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Parallel NIPPON
Thomas Daniell
Parallel NIPPON 1 Parallel NIPPON 2
The buildings are shown with photos on wall-mounted panels.
Photo by Koji Koseki
The sculptural form of Shin Takamatsu's Tianjin Museum.
Presented by Architectural Institute of Japan (AIJ)
The Architectural Institute of Japan, in collaboration with the Japan Foundation, has this year produced its third decennial exhibition of contemporary Japanese architecture (full disclosure: I co-curated the show, together with Riichi Miyake, Taro Igarashi, Yoshitake Doi, and Yasuhiro Teramatsu). The initial opening was at the Images & Technology Gallery of the Tokyo Metropolitan Museum of Photography, following which the exhibition will tour internationally, in a slightly modified form, for most of the next decade. The buildings are shown with photos on wall-mounted panels, and in a few cases with models or virtual reality video environments. The choice of the Museum of Photography as the venue also provided the opportunity to include a selection of architectural photography from the museum's permanent collection.

Covering the period from 1996 to 2006, many of the works on display date from a traumatic time in Japan, the aftermath of an extraordinary confluence of catastrophes -- the collapse of the speculation-driven economic bubble, the devastating Kobe earthquake, the poison gas attack on the Tokyo subway system. Through a selection of 110 representative buildings, the exhibition traces new relationships between architecture and society from the immediate transitional period into a more somber economic and cultural environment. All the buildings included are as innovative and sophisticated as might be expected, yet overall there is clearly less of the indulgence and excess that was enabled by the absurd budgets of the bubble. Along with a few buildings by foreign stars invited to build in Japan, there are some important projects by Japanese architects in other countries, notably China. The range of expression is captured by the contrast between the structural bravura of Shin Takamatsu's Tianjin Museum and the cool abstraction of Riken Yamamoto's Jian Wai SOHO housing in Beijing.

In fact, the central concept of the entire exhibition is contrast, the juxtaposition of thematic pairs: expanding metropolises and shrinking local communities, ostentatious international cultural facilities and small social facilities for children or the elderly, developer-driven megaprojects and artisan-based minor interventions. The exhibition also groups the projects in pairs, making contrasts at the level of architectural technique, in building materials, planning strategies, and spatial compositions, as well as in their impact on human behavior and physical context. Thus, SANAA's 21st Century Museum of Contemporary Art in Kanazawa is juxtaposed with Yoshio Taniguchi's Gallery of Horyu-ji Treasures at the Tokyo National Museum: a transparent round structure accessible from every direction versus a solid square box with a single entry point. Kazuyo Sejima's House in a Plum Grove is juxtaposed with Jun Tamaki's Hakama house: in the former the walls are minimum thickness structural steel, while in the latter the huge apparent depth of the white-plastered exterior walls contrasts with the tall curtains used as interior partitions. Yoshio Taniguchi's design for MoMA is juxtaposed with Shigeru Ban's Nomadic Museum: two New York projects by Tokyo architects, one a vast expansion for the most prestigious modern art collection in the world, the other a temporary gallery on the Manhattan waterfront for the work of a single photographer. Roppongi Hills is paired with Omotesando Hills; both are commercial developments by the Mori Building Company, yet one is a menagerie of architectural styles master-planned by Jon Jerde, and the other is a work of cool minimalism entirely designed by Tadao Ando. And so on.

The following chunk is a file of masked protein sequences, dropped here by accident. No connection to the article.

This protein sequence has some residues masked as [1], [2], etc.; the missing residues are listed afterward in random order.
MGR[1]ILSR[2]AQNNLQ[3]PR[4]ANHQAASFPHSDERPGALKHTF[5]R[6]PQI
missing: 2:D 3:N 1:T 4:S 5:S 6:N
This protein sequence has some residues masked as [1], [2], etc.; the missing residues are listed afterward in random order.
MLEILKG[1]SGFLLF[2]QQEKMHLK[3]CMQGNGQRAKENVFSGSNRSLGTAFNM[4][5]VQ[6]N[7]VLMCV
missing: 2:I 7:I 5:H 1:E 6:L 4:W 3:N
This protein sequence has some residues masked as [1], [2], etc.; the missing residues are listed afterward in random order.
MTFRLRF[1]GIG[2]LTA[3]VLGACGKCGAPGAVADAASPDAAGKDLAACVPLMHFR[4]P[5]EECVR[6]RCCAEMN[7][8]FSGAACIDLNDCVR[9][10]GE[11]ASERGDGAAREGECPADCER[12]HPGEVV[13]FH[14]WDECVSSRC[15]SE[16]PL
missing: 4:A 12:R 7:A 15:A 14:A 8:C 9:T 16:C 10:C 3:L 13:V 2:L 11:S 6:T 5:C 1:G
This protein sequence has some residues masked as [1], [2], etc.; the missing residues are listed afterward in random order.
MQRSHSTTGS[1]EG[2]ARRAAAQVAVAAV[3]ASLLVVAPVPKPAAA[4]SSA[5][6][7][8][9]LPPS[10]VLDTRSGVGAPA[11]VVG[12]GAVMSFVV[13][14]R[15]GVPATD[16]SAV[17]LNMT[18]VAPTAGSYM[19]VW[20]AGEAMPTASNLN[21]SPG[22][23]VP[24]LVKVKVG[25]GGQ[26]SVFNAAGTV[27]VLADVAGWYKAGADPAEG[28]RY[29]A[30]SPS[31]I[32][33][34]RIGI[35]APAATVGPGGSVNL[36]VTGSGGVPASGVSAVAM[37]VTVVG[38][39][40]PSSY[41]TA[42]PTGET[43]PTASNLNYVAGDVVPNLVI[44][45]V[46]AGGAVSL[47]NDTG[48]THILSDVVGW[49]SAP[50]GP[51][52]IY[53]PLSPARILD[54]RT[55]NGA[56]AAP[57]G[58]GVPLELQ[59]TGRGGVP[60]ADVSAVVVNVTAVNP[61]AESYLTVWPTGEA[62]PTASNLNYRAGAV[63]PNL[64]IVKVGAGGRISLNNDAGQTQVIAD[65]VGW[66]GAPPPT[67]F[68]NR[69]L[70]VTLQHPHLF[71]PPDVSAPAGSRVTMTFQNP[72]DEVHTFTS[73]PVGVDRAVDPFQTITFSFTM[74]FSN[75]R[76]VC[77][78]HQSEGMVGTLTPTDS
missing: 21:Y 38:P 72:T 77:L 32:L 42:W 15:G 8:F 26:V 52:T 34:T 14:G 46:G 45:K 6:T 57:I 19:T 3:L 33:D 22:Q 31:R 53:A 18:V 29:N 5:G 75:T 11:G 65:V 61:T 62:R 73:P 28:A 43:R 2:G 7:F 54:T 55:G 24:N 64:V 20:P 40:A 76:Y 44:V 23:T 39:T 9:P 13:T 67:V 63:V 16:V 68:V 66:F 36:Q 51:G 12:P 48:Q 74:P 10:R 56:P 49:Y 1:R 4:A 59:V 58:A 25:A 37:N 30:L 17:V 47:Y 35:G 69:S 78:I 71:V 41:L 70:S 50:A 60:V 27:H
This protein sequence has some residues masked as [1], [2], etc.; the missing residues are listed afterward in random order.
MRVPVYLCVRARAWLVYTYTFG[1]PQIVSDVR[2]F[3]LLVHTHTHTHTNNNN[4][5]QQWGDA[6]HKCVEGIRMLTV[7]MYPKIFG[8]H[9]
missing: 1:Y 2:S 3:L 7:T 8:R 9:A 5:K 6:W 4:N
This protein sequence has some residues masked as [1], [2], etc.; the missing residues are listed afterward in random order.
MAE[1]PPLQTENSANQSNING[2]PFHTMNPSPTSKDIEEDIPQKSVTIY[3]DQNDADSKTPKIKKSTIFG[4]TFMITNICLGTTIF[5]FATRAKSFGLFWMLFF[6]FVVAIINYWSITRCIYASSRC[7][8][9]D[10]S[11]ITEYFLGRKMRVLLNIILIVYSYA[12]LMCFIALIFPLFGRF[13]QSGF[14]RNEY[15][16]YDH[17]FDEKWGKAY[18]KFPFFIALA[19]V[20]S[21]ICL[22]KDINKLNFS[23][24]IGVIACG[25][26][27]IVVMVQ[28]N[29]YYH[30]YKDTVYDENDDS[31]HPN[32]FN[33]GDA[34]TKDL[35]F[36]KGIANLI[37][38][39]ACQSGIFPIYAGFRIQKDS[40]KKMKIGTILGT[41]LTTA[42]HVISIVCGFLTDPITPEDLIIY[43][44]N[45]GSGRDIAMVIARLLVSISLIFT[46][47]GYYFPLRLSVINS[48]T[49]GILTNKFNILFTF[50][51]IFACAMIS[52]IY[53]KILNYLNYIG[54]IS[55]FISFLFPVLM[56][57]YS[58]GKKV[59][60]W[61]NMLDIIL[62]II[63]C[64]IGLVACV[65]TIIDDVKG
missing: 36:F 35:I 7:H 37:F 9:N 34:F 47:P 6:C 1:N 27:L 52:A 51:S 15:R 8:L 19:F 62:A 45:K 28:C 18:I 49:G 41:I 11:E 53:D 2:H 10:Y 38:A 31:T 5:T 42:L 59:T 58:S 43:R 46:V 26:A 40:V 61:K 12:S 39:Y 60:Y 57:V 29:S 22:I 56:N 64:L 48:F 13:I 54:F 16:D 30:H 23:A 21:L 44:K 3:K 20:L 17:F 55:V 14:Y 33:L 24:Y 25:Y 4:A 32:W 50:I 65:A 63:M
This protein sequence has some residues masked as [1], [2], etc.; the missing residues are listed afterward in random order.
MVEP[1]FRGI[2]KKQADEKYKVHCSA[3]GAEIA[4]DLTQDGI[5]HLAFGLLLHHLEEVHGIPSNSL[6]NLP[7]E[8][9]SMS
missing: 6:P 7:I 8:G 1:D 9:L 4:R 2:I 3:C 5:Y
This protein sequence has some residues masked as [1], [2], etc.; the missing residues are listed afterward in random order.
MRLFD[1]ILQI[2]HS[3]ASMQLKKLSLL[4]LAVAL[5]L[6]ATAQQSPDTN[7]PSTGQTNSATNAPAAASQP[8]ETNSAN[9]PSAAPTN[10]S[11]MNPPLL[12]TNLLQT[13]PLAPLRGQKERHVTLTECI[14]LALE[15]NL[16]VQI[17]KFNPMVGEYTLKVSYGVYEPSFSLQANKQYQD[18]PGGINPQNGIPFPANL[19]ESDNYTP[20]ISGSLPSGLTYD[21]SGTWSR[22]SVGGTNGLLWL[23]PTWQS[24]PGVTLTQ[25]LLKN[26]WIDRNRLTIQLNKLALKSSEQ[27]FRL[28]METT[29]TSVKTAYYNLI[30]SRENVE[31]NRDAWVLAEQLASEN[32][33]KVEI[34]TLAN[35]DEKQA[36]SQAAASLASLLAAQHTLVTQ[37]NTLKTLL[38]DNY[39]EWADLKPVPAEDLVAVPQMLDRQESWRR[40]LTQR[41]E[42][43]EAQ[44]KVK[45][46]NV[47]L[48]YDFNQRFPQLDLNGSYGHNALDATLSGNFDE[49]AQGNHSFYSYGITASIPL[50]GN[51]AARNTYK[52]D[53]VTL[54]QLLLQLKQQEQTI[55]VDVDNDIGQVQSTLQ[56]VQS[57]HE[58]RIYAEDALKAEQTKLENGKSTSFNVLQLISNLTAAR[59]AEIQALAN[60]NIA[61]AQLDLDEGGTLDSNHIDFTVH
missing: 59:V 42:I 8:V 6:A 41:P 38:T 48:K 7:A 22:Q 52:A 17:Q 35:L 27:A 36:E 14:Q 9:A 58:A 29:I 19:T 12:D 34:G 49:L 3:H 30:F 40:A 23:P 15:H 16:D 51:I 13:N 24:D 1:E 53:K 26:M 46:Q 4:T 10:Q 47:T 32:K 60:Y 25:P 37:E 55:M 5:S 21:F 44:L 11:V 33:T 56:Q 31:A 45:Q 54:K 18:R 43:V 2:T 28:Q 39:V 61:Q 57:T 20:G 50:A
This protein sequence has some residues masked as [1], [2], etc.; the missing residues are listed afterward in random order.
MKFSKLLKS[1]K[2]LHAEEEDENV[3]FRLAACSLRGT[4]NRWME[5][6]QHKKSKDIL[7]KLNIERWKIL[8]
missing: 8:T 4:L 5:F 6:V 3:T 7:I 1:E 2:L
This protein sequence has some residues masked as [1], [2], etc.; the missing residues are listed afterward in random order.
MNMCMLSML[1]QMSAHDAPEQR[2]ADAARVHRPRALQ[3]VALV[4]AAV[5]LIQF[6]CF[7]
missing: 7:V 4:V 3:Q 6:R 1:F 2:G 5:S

The bubble period was undoubtedly beneficial for Japanese architects and architecture, turning promising young talents into stars with well-funded project portfolios almost overnight, and allowing them unprecedented levels of experimentation. The post-bubble restraint has necessitated a different kind of innovation, with less emphasis on individual genius. The show includes a number of collective practices -- Atelier Bow-wow, Mikan, C+A -- as well as architects specializing in low budgets and the maximization of ordinary building materials, in a sometimes-innocent, sometimes-ironic exploration of the unavoidable constraints on architectural design in 21st century Japan.

Parallel NIPPON 3 Parallel NIPPON 4
Walls of minimum thickness steel in Kazuyo Sejima's House in a Plum Grove.
Photo by Kazuyo Sejima & Associates
Presented by AIJ
Tall curtains used as interior partitions in Jun Tamaki's Hakama house.
Photo by Kei Sugino
Presented by AIJ
 
Parallel NIPPON: Contemporary Japanese Architecture 1996-2006
Tokyo Metropolitan Museum of Photography / http://www.syabi.com/details/parallel.html
21 October - 3 December 2006
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